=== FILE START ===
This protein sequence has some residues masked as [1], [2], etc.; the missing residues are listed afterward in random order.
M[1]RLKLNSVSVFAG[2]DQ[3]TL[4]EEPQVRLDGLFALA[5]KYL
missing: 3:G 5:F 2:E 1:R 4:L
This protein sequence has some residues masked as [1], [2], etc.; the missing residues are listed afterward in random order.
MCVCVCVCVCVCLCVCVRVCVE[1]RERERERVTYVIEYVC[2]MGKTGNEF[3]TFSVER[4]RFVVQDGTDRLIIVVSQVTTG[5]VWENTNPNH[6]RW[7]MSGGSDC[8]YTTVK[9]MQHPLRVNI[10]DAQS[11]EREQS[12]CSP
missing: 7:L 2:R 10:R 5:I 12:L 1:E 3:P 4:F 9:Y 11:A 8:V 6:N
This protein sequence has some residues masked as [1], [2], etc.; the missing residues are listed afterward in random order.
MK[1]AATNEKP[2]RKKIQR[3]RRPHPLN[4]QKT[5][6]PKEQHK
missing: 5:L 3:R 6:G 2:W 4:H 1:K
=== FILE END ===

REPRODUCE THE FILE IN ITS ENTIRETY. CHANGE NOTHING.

This protein sequence has some residues masked as [1], [2], etc.; the missing residues are listed afterward in random order.
M[1]RLKLNSVSVFAG[2]DQ[3]TL[4]EEPQVRLDGLFALA[5]KYL
missing: 3:G 5:F 2:E 1:R 4:L
This protein sequence has some residues masked as [1], [2], etc.; the missing residues are listed afterward in random order.
MCVCVCVCVCVCLCVCVRVCVE[1]RERERERVTYVIEYVC[2]MGKTGNEF[3]TFSVER[4]RFVVQDGTDRLIIVVSQVTTG[5]VWENTNPNH[6]RW[7]MSGGSDC[8]YTTVK[9]MQHPLRVNI[10]DAQS[11]EREQS[12]CSP
missing: 7:L 2:R 10:R 5:I 12:L 1:E 3:P 4:F 9:Y 11:A 8:V 6:N
This protein sequence has some residues masked as [1], [2], etc.; the missing residues are listed afterward in random order.
MK[1]AATNEKP[2]RKKIQR[3]RRPHPLN[4]QKT[5][6]PKEQHK
missing: 5:L 3:R 6:G 2:W 4:H 1:K